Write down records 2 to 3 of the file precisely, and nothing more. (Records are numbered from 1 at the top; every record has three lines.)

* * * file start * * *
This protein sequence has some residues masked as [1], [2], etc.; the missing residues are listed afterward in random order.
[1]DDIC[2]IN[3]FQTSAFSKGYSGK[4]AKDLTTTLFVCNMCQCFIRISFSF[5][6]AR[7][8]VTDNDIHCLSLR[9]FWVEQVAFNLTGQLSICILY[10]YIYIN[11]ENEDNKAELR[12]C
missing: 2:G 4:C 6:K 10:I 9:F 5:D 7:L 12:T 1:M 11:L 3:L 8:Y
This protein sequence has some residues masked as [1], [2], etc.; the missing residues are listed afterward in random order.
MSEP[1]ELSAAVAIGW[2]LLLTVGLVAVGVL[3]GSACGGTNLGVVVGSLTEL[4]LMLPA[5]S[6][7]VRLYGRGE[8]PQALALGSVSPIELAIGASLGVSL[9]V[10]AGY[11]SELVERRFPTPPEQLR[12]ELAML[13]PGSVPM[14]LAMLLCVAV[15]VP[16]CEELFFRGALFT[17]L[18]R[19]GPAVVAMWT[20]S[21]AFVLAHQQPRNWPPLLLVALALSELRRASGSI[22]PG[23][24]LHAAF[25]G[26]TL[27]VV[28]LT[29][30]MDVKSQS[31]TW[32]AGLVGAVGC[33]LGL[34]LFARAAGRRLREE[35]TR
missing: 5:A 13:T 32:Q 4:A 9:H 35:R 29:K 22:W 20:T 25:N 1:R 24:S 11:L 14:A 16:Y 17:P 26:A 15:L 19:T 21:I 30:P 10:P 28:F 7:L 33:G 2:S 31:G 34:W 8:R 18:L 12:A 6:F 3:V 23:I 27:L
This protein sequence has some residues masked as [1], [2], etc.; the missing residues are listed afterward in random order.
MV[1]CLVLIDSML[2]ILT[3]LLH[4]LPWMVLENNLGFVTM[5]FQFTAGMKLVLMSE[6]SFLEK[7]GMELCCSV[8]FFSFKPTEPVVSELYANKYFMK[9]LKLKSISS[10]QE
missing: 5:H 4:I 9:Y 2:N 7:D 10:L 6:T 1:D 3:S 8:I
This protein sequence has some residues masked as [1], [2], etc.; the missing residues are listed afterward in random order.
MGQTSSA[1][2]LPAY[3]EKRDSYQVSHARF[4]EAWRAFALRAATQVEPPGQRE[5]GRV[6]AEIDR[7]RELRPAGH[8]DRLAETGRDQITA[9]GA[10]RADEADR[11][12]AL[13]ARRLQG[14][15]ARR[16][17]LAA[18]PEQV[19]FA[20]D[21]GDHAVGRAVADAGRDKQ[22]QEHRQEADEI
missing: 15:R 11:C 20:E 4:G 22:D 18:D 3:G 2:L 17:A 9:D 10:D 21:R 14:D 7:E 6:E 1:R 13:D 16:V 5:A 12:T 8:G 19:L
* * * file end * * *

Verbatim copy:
This protein sequence has some residues masked as [1], [2], etc.; the missing residues are listed afterward in random order.
MSEP[1]ELSAAVAIGW[2]LLLTVGLVAVGVL[3]GSACGGTNLGVVVGSLTEL[4]LMLPA[5]S[6][7]VRLYGRGE[8]PQALALGSVSPIELAIGASLGVSL[9]V[10]AGY[11]SELVERRFPTPPEQLR[12]ELAML[13]PGSVPM[14]LAMLLCVAV[15]VP[16]CEELFFRGALFT[17]L[18]R[19]GPAVVAMWT[20]S[21]AFVLAHQQPRNWPPLLLVALALSELRRASGSI[22]PG[23][24]LHAAF[25]G[26]TL[27]VV[28]LT[29][30]MDVKSQS[31]TW[32]AGLVGAVGC[33]LGL[34]LFARAAGRRLREE[35]TR
missing: 5:A 13:T 32:Q 4:A 9:H 35:R 29:K 22:W 20:T 25:N 1:R 24:S 11:L 14:A 16:Y 17:P 26:A 15:L 19:T 21:I 30:P 10:P 28:F 7:L 33:G 2:S 31:G 34:W 8:R 18:L 12:A 6:F 3:V 23:I 27:L
This protein sequence has some residues masked as [1], [2], etc.; the missing residues are listed afterward in random order.
MV[1]CLVLIDSML[2]ILT[3]LLH[4]LPWMVLENNLGFVTM[5]FQFTAGMKLVLMSE[6]SFLEK[7]GMELCCSV[8]FFSFKPTEPVVSELYANKYFMK[9]LKLKSISS[10]QE
missing: 5:H 4:I 9:Y 2:N 7:D 10:L 6:T 1:D 3:S 8:I